As the new school year approaches. Pam Modugno, OT, has help for parents of kids who are on the autism spectrum or have sensory issues. And really, her advice is useful for all parents and all kids.
“Start what will be the new school routine early,” says Pam. “The week before school begins, start going to bed and waking up at the new times. Start eating breakfast earlier. Have your child get used to new clothes. Pack lunch in the lunchbox your child will use. If there is a half hour lunch period, set a timer and use it to help with time management.”
Pam suggests parents think about all the upcoming changes and allow the child to be involved with getting ready.
“Have your child think about the school menu for the week, so you can buy and have ready what the child needs and likes.”
She also suggests that you spend some time on reading and writing skills every day, even if it is only 10 or 20 minutes.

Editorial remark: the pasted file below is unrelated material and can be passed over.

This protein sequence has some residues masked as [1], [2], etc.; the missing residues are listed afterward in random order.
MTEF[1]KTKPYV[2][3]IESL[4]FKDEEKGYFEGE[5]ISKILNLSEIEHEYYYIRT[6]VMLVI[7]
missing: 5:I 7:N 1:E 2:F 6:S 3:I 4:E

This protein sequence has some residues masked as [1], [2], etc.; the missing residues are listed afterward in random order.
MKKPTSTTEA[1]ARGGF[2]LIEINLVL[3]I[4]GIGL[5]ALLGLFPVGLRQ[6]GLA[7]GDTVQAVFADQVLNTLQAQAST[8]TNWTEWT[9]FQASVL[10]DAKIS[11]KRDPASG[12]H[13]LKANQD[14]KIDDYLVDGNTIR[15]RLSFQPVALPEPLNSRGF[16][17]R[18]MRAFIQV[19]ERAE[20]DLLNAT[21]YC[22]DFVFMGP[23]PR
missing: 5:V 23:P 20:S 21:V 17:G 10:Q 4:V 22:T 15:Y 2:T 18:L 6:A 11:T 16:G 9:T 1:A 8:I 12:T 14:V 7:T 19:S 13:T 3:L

Work on Social Skills
“Work on social skills. Ask your child, ‘How was your summer?’ and practice the give and take between people having a conversation.”
“Create social stories. ‘What’s going to happen when you go to school?’ and think about new challenges your child might face. In middle school, there will be a locker, and switching classes. Ask your child ‘What are you excited about?’ and ‘What are you worried about?’ so that you can help reduce the fear. You can tell you child about your back-to-school experiences.”
For kids without much language, Pam recommends a visual schedule with a picture board. Use a picture of a toothbrush for tooth brushing time, a lunch box for lunch time, and so on.
“Have your child pick out clothes for the first week and try them on. Remove the tags. Wash and soften them up if they are itchy. Wear the new shoes a bit to break them in. Kids are used to wearing flip flops!”
“If your child is going to a new school, drive by to see it. Go to the bus stop. Even with all of this planning, for some kids you may want to make it really easy. Leave shoes at the door. Set the lunch box and anything else they have to bring at the door.”
Pam’s advice is so thoughtful and reasonable that it really will help every parent and every child, not just kids on the spectrum.